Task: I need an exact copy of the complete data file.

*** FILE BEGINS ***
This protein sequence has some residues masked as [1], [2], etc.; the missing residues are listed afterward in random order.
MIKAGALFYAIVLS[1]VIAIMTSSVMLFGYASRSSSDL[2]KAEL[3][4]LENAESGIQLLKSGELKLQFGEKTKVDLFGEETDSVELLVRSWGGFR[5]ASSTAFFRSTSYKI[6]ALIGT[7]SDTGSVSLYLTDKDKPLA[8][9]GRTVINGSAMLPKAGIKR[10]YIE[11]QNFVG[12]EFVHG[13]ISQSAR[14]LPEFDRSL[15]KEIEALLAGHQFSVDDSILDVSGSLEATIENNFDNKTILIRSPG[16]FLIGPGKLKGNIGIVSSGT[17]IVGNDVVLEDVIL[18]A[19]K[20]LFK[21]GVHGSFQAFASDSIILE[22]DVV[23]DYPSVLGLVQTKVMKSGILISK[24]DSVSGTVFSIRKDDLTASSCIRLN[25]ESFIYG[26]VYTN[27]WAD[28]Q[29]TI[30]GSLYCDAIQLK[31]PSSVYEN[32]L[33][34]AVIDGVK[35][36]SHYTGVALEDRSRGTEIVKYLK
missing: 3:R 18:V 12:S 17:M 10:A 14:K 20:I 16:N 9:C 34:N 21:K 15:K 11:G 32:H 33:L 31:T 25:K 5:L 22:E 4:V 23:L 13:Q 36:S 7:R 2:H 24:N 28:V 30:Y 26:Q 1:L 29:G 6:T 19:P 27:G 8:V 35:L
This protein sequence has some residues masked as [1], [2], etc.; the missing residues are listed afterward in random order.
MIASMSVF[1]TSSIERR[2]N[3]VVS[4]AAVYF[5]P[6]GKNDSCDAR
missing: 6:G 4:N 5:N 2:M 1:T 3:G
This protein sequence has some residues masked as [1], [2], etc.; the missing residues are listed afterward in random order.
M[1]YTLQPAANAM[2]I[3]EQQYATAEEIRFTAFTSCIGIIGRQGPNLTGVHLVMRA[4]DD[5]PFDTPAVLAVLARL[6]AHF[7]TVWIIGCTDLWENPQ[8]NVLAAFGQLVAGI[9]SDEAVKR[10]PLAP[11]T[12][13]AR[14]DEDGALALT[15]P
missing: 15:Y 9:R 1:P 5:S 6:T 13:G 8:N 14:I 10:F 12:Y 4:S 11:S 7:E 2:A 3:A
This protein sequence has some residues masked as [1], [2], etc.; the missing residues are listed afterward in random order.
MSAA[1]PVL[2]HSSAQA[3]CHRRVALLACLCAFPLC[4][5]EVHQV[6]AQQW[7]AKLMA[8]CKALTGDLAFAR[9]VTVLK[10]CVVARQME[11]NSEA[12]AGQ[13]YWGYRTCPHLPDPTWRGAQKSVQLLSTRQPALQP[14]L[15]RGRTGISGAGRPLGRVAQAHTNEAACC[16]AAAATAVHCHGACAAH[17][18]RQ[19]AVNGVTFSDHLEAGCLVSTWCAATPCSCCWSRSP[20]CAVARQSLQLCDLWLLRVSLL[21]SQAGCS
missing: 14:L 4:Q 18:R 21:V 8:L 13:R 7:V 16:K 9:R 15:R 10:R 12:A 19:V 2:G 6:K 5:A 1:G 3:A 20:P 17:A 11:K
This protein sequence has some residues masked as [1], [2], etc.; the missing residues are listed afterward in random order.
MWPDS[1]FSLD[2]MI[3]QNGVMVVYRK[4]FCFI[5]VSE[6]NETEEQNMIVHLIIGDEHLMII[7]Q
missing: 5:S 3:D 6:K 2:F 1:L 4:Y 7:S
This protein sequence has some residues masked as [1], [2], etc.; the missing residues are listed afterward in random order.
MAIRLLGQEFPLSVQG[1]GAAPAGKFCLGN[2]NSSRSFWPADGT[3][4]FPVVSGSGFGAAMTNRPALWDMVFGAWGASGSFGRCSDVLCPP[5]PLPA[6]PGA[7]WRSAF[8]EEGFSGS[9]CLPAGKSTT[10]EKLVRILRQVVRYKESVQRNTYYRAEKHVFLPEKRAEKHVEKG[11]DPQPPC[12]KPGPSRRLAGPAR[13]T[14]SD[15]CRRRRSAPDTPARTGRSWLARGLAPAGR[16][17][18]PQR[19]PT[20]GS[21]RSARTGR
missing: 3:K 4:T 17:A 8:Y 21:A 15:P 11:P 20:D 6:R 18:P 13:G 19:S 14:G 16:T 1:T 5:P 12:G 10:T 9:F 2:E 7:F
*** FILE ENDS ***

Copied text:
This protein sequence has some residues masked as [1], [2], etc.; the missing residues are listed afterward in random order.
MIKAGALFYAIVLS[1]VIAIMTSSVMLFGYASRSSSDL[2]KAEL[3][4]LENAESGIQLLKSGELKLQFGEKTKVDLFGEETDSVELLVRSWGGFR[5]ASSTAFFRSTSYKI[6]ALIGT[7]SDTGSVSLYLTDKDKPLA[8][9]GRTVINGSAMLPKAGIKR[10]YIE[11]QNFVG[12]EFVHG[13]ISQSAR[14]LPEFDRSL[15]KEIEALLAGHQFSVDDSILDVSGSLEATIENNFDNKTILIRSPG[16]FLIGPGKLKGNIGIVSSGT[17]IVGNDVVLEDVIL[18]A[19]K[20]LFK[21]GVHGSFQAFASDSIILE[22]DVV[23]DYPSVLGLVQTKVMKSGILISK[24]DSVSGTVFSIRKDDLTASSCIRLN[25]ESFIYG[26]VYTN[27]WAD[28]Q[29]TI[30]GSLYCDAIQLK[31]PSSVYEN[32]L[33][34]AVIDGVK[35][36]SHYTGVALEDRSRGTEIVKYLK
missing: 3:R 18:V 12:S 17:M 10:A 14:K 20:I 16:N 9:C 34:N 21:K 15:K 11:G 32:H 33:L 31:T 25:K 5:L 22:E 4:V 23:L 13:Q 36:S 7:R 2:H 24:N 28:V 30:Y 26:Q 1:L 29:G 6:T 19:P 27:G 8:V 35:L
This protein sequence has some residues masked as [1], [2], etc.; the missing residues are listed afterward in random order.
MIASMSVF[1]TSSIERR[2]N[3]VVS[4]AAVYF[5]P[6]GKNDSCDAR
missing: 6:G 4:N 5:N 2:M 1:T 3:G
This protein sequence has some residues masked as [1], [2], etc.; the missing residues are listed afterward in random order.
M[1]YTLQPAANAM[2]I[3]EQQYATAEEIRFTAFTSCIGIIGRQGPNLTGVHLVMRA[4]DD[5]PFDTPAVLAVLARL[6]AHF[7]TVWIIGCTDLWENPQ[8]NVLAAFGQLVAGI[9]SDEAVKR[10]PLAP[11]T[12][13]AR[14]DEDGALALT[15]P
missing: 15:Y 9:R 1:P 5:S 6:T 13:G 8:N 14:I 10:F 12:Y 4:S 11:S 7:E 2:A 3:A
This protein sequence has some residues masked as [1], [2], etc.; the missing residues are listed afterward in random order.
MSAA[1]PVL[2]HSSAQA[3]CHRRVALLACLCAFPLC[4][5]EVHQV[6]AQQW[7]AKLMA[8]CKALTGDLAFAR[9]VTVLK[10]CVVARQME[11]NSEA[12]AGQ[13]YWGYRTCPHLPDPTWRGAQKSVQLLSTRQPALQP[14]L[15]RGRTGISGAGRPLGRVAQAHTNEAACC[16]AAAATAVHCHGACAAH[17][18]RQ[19]AVNGVTFSDHLEAGCLVSTWCAATPCSCCWSRSP[20]CAVARQSLQLCDLWLLRVSLL[21]SQAGCS
missing: 14:L 4:Q 18:R 21:V 8:L 13:R 7:V 16:K 9:R 15:R 10:R 12:A 19:V 2:G 6:K 5:A 1:G 3:A 20:P 17:A 11:K
This protein sequence has some residues masked as [1], [2], etc.; the missing residues are listed afterward in random order.
MWPDS[1]FSLD[2]MI[3]QNGVMVVYRK[4]FCFI[5]VSE[6]NETEEQNMIVHLIIGDEHLMII[7]Q
missing: 5:S 3:D 6:K 2:F 1:L 4:Y 7:S
This protein sequence has some residues masked as [1], [2], etc.; the missing residues are listed afterward in random order.
MAIRLLGQEFPLSVQG[1]GAAPAGKFCLGN[2]NSSRSFWPADGT[3][4]FPVVSGSGFGAAMTNRPALWDMVFGAWGASGSFGRCSDVLCPP[5]PLPA[6]PGA[7]WRSAF[8]EEGFSGS[9]CLPAGKSTT[10]EKLVRILRQVVRYKESVQRNTYYRAEKHVFLPEKRAEKHVEKG[11]DPQPPC[12]KPGPSRRLAGPAR[13]T[14]SD[15]CRRRRSAPDTPARTGRSWLARGLAPAGR[16][17][18]PQR[19]PT[20]GS[21]RSARTGR
missing: 3:K 4:T 17:A 8:Y 21:A 15:P 11:P 20:D 6:R 18:P 13:G 19:S 14:G 16:T 1:T 5:P 12:G 10:T 9:F 2:E 7:F